In the 21st century, we have a multitude of ways to pay for things. There's always cold, hard cash, but you can also use a debit or credit card; your modern smartphone is even an option. Offering yet another method, the folks at SiriusXM have partnered with Visa to develop a system that allows you to pay for stuff with your vehicle. That means no fumbling for greenbacks or digging a card out of your wallet or purse.
An extension of its connected-vehicle services, the satellite-radio firm announced this technology atlast year, but now it's basically ready to hit the market. Here's how it works.
SiriusXM has partnered with Visa to develop this system, which enables you to seamlessly pay for things like tolls and parking, buy fuel, and even order a sausage, egg and cheese McBagel breakfast burrito from your favorite quick-service restaurant. You can do all this right from the driver's seat using either the vehicle's dashboard display or voice commands.
No matter what you do, it's all designed to be extremely easy. Whether you buy some fuel or pay for a fast-food combo meal, there are no separate apps to fiddle with and you only have to enter your payment information once. That's it.
Another advantage of this system, since the vehicle essentially is the payment method, you can leave home without your phone or credit card and still be able to buy things, though you might want to make sure you still bring a driver's license. Just sayin'.
Visa's role in developing this technology has been largely on the back end, doing some highly technical stuff to ensure the payment system both works and is secure. Keeping your credit-card account safe, and without getting too far into the weeds, this system uses something called tokenization. It's basically a way of replacing sensitive information with a unique digital identifier. Think of it as sort of a virtual credit-card number.
But what if someone steals youror Well, SiriusXM and Visa are already two steps ahead. Making sure unauthorized users can't rack up fraudulent charges, authentication is required. Basically, the vehicle needs to know that an approved person is driving before any payments can be made.
SiriusXM is demonstrating this with an iris scanner, but other biometric options are available depending on how automakers care to implement this technology. Voice and facial recognition plus fingerprint scanners are other options. Before heading out on a trip, you authenticate, essentially tell the car that you are in fact you, and then vehicle-based, on-the-go payments are magically enabled.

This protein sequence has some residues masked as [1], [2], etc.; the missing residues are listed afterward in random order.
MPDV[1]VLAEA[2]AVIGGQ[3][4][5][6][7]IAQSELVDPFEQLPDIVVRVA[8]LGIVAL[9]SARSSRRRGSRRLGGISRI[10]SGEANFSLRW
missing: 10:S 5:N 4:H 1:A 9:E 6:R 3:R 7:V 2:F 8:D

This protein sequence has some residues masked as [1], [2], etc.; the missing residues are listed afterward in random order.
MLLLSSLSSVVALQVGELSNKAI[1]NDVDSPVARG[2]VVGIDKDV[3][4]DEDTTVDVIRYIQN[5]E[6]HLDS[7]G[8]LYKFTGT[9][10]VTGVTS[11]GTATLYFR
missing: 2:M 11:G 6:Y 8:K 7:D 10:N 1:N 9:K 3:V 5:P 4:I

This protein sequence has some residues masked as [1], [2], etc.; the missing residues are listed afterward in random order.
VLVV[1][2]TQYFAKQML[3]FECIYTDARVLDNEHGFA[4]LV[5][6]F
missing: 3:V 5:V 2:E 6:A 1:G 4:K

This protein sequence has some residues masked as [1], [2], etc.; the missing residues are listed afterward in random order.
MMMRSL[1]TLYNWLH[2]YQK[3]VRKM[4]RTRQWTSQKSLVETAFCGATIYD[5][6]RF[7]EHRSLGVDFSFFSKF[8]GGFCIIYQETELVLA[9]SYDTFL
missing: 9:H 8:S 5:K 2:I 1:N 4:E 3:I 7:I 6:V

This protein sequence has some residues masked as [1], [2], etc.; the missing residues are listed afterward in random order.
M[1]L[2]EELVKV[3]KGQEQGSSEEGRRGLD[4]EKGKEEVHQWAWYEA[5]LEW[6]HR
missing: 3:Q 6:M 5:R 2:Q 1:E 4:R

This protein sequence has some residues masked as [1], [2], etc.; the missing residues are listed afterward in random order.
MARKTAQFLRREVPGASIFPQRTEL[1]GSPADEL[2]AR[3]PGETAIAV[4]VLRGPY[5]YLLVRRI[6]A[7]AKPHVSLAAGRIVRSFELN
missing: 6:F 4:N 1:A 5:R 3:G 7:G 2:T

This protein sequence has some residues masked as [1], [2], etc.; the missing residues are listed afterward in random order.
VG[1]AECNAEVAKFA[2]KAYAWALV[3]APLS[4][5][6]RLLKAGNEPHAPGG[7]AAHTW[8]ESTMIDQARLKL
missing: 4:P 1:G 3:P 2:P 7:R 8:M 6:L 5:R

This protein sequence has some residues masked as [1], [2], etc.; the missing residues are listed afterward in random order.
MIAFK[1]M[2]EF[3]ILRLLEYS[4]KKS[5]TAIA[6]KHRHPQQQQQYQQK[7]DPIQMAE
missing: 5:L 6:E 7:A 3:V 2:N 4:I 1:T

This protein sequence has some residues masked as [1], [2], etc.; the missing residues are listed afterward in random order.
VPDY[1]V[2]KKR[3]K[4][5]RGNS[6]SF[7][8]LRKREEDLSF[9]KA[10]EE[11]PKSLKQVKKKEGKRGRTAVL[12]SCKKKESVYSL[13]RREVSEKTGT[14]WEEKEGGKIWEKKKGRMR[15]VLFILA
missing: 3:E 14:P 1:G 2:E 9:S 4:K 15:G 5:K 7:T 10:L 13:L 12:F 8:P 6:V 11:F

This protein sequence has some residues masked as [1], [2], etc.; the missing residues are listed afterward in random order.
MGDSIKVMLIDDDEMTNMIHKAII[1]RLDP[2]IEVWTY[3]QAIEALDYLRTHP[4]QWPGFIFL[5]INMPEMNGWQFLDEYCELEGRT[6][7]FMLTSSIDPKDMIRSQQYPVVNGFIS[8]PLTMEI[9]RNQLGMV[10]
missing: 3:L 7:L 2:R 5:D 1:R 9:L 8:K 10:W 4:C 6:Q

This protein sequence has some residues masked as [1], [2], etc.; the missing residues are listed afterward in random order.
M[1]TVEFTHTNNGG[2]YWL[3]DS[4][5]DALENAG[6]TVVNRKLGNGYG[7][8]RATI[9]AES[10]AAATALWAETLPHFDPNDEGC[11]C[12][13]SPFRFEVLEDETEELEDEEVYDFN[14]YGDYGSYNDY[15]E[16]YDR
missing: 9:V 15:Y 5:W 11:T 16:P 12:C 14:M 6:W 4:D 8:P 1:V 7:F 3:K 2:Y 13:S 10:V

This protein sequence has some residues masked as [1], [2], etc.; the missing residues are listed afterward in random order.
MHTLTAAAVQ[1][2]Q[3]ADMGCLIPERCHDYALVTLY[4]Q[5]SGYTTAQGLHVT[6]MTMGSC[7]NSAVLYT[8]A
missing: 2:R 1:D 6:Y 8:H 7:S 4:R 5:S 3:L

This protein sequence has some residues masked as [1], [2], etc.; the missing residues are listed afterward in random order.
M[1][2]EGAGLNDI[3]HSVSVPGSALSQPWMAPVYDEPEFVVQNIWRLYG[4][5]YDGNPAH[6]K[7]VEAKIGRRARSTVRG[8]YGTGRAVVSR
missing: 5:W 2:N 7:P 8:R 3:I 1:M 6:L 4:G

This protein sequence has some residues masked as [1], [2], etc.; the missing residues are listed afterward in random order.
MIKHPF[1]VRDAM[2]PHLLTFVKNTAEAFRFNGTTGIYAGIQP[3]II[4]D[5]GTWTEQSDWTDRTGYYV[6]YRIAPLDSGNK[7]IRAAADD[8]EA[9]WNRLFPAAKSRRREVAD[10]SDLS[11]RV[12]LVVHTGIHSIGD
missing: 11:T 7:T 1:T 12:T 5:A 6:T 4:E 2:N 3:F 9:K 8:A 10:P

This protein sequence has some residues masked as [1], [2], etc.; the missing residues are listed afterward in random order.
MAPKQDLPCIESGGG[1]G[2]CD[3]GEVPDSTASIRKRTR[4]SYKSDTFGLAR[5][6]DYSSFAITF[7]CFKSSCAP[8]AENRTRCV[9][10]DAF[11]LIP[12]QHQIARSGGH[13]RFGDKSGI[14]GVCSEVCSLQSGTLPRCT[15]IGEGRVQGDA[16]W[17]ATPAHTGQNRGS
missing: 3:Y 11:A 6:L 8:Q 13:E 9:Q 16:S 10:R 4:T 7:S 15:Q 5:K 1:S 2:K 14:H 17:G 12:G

On a very brief test drive around Las Vegas amid the crowds that had come to town for CES 2020, three aspects of this system were demonstrated. While underway, a simulated road toll was paid as I dove the test vehicle past a certain intersection. This was done seamlessly and without any separate transponder.
Several minutes later, a low-fuel warning popped up. Acknowledging this prompt on the infotainment screen, I was able to find a nearby gas station on the map and easily navigate to it. Once there, I selected the fuel pump I wanted to use, and it was seamless and automatically authorized. No need to go inside and prepay or swipe a credit card.
Finally, near the end of this test drive, I was able to order some fast food basically by using voice commands. This could be a game changer for families or road warriors.
At least in a tightly controlled environment this technology worked extremely well. The only real downside right now is a lack of partners. SiriusXM is working to get restaurant chains, gas stations and toll roads to use this system. After that, it's no leap to see this product rapidly proliferate throughout the automotive industry. The experience it should provide will be almost seamless.
Currently, SiriusXM provides connected-vehicle services to a wide range of car companies. And this new payment system is something OEMs will surely want to add to their vehicles.
The technology is essentially available right now, though the company is working with automakers to get it on the market. In addition to Visa, other payment options should be made available down the road.